Keegan Hirst has become the first British rugby league player to come out as gay in an interview with the Mirror saying he’s struggled with this for years and actually contemplated suicide rather then come out.
“Now I feel free.”
Making it even harder, though, is that Hirst is also married and a father, though he came out to his wife months before coming out in the press. He and his wife are now separated and he has not yet told his children, who are two and seven.
But, like most closeted gay men, the struggle to deny his orientation resulted in over-indulging. He began drinking far too much, and staying out far too late, which lead to the questioning from his wife.
“My wife would ask why was I out till all hours, who was I with, what was I doing, where had I been. It wasn’t that I wasn’t happy with her, it was that I wasn’t happy with myself. [Now] I’m comfortable in my own skin, probably for the first time ever."
You cannot say how or when or if people come out, you just have to be there to say, ‘Welcome out,’ and to perhaps offer up a copy of The Gay Agenda and a Coming Out Toaster Oven, or, maybe in Hirst’s case, a Coming Out Crumpet Oven.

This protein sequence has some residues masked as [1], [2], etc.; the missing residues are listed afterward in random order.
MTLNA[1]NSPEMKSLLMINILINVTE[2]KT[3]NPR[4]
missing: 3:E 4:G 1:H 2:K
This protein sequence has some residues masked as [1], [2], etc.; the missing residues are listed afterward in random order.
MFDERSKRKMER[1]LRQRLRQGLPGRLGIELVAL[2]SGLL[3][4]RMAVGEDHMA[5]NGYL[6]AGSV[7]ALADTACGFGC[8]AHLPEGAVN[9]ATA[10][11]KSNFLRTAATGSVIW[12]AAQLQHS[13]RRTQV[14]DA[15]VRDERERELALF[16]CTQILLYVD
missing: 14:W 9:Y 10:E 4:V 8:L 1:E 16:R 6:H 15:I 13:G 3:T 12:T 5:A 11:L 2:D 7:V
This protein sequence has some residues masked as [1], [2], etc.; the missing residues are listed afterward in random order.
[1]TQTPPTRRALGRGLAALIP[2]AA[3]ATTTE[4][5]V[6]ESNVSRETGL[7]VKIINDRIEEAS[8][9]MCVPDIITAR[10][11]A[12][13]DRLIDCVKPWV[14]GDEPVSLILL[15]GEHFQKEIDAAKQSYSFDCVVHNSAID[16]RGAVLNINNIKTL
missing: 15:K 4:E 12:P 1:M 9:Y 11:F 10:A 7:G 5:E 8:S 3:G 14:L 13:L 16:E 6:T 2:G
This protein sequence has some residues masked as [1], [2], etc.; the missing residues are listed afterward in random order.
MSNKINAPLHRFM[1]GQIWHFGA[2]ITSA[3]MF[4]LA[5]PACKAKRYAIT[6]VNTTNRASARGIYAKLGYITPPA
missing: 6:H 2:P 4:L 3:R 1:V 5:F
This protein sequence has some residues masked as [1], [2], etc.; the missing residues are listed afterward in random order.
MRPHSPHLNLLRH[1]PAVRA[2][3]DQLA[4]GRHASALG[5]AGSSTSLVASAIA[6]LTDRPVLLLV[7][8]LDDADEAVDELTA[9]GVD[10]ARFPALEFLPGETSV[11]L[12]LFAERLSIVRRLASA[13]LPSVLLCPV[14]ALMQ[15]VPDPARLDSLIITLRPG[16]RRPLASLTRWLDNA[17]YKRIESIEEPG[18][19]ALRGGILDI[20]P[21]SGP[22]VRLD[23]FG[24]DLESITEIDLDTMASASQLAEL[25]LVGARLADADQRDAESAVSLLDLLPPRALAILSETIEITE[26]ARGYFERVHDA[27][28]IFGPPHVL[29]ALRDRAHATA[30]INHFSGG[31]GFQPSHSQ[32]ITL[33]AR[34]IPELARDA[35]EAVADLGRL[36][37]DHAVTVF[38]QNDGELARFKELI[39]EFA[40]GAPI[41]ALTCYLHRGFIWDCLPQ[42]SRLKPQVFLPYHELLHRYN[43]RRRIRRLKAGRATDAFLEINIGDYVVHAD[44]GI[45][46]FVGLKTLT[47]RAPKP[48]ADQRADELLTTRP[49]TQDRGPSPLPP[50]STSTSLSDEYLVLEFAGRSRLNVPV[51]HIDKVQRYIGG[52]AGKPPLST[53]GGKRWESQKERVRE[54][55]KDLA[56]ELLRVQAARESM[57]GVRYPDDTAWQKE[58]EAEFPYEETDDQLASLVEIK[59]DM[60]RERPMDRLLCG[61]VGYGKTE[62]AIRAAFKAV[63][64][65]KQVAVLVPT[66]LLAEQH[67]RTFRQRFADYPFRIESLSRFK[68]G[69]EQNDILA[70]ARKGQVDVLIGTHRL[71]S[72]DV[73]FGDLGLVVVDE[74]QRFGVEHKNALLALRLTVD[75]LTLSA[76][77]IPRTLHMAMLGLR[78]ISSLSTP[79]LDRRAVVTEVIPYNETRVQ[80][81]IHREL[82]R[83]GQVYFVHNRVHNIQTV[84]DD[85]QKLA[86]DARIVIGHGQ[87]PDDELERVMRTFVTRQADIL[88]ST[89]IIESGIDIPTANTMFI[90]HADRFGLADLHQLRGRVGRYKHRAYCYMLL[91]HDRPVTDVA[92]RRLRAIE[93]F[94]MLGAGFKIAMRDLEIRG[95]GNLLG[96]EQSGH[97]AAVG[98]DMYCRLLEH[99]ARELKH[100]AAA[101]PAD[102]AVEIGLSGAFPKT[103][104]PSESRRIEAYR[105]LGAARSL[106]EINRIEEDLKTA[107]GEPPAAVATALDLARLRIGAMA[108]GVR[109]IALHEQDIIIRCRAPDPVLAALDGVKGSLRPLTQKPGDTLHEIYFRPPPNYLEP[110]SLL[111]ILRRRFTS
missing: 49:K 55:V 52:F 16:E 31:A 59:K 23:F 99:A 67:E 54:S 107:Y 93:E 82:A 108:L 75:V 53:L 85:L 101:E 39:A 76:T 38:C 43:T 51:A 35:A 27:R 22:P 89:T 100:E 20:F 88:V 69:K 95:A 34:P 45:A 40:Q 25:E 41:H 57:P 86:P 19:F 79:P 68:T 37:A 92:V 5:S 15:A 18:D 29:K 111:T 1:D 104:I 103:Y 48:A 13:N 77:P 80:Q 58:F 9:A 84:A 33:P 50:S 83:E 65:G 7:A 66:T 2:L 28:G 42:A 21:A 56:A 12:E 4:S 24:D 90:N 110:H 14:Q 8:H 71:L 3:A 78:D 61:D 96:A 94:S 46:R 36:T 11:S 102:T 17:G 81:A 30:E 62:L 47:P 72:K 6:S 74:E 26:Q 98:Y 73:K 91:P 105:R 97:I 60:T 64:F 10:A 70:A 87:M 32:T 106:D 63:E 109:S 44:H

Welcome Out, Keegan, welcome out. And, while we’re being so welcoming ….
David Denson, a first baseman for the Milwaukee Brewers' rookie affiliate in Helena, Montana, had long wanted to tell his teammates that he was gay, and when he did it wasn’t exactly as he’d envisioned.
A month ago, in the clubhouse, a teammate jokingly referred to him as a ‘faggot’ and Denson could have fought back; he might have hurled his own slur; he might have thrown a punch. Instead he said, with a smile:
"Be careful what you say. You never know."
And then he came out to his team. And when he stopped talking he was met with understanding and support from the team.
"Talking with my teammates, they gave me the confidence I needed, coming out to them. They said, 'You're still our teammate. You're still our brother. We kind of had an idea, but your sexuality has nothing to do with your ability. You're still a ballplayer at the end of the day. We don't treat you any different. We've got your back.'”
As it should be.
Then, with the help of former major-league ballplayer, and openly gay man, Billy Bean, who last year was named Major League Baseball's first Ambassador for Inclusion, Denson told his story to the press, becoming the first active player in affiliated professional baseball to come out as gay.
And that deserves a congratulations and a ‘Welcome out,’ along with a copy of The Gay Agenda — in a new edition that no longer includes fighting for marriage equality because we have that — and a Coming Out Toaster Oven.
Welcome out, David, welcome out.